Robert Stolorow is presenting a day at the Centre for Training in Psychotherapy in Toronto May 5th, 2007.
Trauma and Human Existence effectively interweaves two themes central to emotional trauma—the first of which pertains to the contextuality of emotional life in general, and of the experience of emotional trauma in particular, and the second of which pertains to the recognition that the possibility of emotional trauma is built into the basic constitution of human existence. The volume traces how both themes interconnect, largely as they crystallize in the author’s personal experience of traumatic loss. As discussed in the book’s final chapter, whether or not this constitutive possibility will be brought lastingly into the foreground of our experiential world depends on the relational contexts in which we live.
Taken as a whole, Trauma and Human Existence exhibits the unity of the deeply personal, the theoretical, and the philosophical in the understanding of emotional trauma and the place it occupies in human existence. --- from the publisher
"Stolorow’s Trauma and Human Existence is a remarkable integration of deep self-reflections on intimate, often painful, and sometimes tragic experience, his philosophical investigation of selfhood in living context, and psychoanalytic theorizing on time, affect, and trauma. His powerful conclusion utilizes recent critiques of Heideggerian philosophy to examine even death as an essentially relational phenomenon. This is an important addition to the now long line of works that constitute the corpus of Stolorow and colleagues’ intersubjectivity theory."
- Lewis Aron, Ph.D., Director, NYU Postdoctoral Program in Psychotherapy and Psychoanalysis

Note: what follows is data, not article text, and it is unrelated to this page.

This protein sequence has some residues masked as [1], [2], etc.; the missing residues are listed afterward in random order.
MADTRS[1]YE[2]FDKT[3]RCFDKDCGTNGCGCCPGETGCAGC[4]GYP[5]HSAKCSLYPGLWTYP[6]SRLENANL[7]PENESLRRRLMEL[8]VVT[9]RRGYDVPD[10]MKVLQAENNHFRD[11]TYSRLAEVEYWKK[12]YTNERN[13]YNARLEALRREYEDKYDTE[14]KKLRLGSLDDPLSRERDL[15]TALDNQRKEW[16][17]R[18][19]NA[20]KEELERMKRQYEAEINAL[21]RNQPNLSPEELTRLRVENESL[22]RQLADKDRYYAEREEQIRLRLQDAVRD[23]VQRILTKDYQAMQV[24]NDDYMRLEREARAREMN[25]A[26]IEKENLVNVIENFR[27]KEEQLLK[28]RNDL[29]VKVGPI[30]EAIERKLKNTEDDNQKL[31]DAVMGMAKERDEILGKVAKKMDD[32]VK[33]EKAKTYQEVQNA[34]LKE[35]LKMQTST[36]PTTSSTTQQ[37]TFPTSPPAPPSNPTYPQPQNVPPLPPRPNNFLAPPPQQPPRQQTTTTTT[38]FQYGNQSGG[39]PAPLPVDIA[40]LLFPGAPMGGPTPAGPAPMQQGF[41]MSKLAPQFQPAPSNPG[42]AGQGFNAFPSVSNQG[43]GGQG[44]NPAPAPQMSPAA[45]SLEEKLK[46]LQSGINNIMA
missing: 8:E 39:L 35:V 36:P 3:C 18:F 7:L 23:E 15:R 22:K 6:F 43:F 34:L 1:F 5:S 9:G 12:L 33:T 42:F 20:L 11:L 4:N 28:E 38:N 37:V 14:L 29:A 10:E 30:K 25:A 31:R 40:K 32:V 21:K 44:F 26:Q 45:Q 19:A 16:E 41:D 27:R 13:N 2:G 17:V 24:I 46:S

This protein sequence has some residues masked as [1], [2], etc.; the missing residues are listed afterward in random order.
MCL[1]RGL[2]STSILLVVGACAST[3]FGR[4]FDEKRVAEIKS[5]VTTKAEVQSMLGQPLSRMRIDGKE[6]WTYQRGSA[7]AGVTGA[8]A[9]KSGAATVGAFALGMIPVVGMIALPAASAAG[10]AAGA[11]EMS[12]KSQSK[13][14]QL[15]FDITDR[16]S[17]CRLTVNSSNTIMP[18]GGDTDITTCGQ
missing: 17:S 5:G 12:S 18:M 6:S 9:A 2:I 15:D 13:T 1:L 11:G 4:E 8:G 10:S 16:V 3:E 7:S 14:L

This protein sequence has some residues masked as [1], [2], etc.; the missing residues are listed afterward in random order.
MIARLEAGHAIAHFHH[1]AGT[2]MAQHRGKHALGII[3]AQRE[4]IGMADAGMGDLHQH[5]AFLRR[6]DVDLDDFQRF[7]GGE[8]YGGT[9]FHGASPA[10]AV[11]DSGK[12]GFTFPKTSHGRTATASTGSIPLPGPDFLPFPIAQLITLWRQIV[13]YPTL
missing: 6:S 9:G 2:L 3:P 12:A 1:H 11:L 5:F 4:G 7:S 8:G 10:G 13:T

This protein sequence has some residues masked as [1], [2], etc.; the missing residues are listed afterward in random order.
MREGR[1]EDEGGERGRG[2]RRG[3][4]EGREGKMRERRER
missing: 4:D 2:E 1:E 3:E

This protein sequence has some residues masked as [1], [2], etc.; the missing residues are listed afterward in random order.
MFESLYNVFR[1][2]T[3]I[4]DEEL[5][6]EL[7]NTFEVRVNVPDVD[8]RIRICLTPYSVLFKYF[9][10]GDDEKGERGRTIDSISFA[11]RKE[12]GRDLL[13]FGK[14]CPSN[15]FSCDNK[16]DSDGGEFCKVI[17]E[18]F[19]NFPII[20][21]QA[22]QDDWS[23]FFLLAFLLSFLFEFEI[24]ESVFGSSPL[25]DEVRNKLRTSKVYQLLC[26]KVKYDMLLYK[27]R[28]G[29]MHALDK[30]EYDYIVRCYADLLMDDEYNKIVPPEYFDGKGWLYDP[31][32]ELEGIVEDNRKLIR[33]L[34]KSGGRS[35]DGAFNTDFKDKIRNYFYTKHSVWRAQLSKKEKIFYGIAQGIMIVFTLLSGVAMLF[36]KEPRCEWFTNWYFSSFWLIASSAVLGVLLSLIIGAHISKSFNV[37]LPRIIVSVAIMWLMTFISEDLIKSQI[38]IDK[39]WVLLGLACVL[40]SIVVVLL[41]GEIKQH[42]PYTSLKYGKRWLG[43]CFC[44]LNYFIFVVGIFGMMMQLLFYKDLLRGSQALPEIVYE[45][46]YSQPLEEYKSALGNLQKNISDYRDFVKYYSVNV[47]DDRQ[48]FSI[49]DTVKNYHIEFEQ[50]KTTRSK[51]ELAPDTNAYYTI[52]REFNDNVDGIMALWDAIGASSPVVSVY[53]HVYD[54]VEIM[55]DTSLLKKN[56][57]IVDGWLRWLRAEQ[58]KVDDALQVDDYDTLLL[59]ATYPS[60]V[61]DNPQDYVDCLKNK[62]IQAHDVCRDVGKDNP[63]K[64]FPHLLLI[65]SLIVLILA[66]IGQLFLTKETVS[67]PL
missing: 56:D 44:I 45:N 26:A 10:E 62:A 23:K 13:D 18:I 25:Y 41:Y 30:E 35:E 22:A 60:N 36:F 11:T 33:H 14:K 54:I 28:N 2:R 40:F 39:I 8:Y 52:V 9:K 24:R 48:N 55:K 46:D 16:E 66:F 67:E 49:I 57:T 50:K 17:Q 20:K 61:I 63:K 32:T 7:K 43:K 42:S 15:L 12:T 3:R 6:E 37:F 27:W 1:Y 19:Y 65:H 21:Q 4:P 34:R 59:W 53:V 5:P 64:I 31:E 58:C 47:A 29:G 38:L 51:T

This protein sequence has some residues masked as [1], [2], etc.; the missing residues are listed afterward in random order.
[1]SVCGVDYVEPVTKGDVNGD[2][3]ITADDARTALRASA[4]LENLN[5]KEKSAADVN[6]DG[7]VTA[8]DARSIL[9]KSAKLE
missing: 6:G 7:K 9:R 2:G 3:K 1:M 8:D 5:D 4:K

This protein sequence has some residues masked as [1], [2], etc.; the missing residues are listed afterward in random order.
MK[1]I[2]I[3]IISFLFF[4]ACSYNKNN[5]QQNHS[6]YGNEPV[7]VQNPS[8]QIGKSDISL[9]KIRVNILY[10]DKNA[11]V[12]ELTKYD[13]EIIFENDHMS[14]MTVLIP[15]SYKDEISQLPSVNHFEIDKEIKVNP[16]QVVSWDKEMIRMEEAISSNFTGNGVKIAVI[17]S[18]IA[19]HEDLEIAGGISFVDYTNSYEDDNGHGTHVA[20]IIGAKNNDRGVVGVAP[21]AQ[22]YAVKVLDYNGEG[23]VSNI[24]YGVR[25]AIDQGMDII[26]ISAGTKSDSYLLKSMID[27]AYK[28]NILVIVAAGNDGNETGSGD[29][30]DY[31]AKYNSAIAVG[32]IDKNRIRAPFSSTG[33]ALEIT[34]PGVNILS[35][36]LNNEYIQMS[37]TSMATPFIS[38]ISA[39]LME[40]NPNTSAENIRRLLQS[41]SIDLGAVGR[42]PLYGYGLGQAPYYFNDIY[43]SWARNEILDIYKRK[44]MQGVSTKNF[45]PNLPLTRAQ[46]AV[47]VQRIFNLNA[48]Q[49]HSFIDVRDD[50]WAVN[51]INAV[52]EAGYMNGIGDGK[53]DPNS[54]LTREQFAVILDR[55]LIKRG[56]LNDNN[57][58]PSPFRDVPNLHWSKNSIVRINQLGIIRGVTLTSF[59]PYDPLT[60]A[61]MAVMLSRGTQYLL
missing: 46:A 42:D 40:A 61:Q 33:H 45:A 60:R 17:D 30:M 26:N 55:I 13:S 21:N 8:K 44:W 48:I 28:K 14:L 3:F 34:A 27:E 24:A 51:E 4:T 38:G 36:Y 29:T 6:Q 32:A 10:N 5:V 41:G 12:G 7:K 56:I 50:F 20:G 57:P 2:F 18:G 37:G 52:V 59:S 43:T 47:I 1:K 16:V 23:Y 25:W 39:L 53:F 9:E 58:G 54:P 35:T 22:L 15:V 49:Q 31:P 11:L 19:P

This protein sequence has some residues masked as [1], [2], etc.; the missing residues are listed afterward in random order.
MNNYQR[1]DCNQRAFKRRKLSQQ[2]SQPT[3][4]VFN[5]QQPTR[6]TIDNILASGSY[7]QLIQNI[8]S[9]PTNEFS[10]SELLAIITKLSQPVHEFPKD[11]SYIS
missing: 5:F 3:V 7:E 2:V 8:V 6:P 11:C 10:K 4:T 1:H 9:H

"In his new book, Robert Stolorow has accomplished a minor miracle, presenting for the reader a theoretically complex, philosophically strong, and yet almost unbearably sad and humane understanding of traumatic experience. It successfully portrays the overwhelming, all-encompassing, and ever-enduring effects of tragic loss, using the premature death of his young wife some sixteen years ago to illustrate how the event forever colors his own experience. Anyone reading this book must take away from it not only a heightened appreciation for the uses of philosophical-psychoanalytic investigation and integration, but as important, a greater understanding of one’s own private life in which traumatic loss surely plays its central organizing role."
- Estelle Shane, Ph.D., President, International Association for Psychoanalytic Self Psychology
"Robert Stolorow has done a masterful job of integrating two central themes: one involving the context-dependence of the experience of emotional trauma and the other relating to the idea that emotional trauma is built into the basic foundation of our existence. It represents psychoanalysis at its finest – its themes are beautifully conceptualized, richly exemplified, and profoundly relevant."
- Judith Alpert, Ph.D., President, Division of Trauma Psychology, American Psychological Association
"This is a fascinating, phenomenologically rich reflection on emotional trauma that shows the surprisingly powerful relevance of Heidegger for contemporary psychoanalysis."
- Simon Critchley, Ph.D., Professor of Philosophy, New School for Social Research
1. The Contextuality of Emotional Life
2. The Contextuality of Emotional Trauma
3. The Phenomenology of Trauma and the Absolutisms of Everyday Life
4. Trauma and Temporality
5. Trauma and the "Ontological Unconscious"
6. Anxiety, Authenticity, and Trauma
7. Conclusions: Siblings in the Same Darkness
About the Author:
Robert D. Stolorow, Ph.D., is a founding faculty member of the Institute of Contemporary Psychoanalysis, a founding faculty member at the Institute for the Psychoanalytic Study of Subjectivity, and Clinical Professor of Psychiatry at the UCLA School of Medicine. He lives in Santa Monica, California.George E. Atwood, Ph.D., is Professor of Psychology at Rutgers University, a member of the International Council for Self Psychology, and a faculty member at the Institute for the Psychoanalytic Study of Subjectivity. He lives in Clinton, New Jersey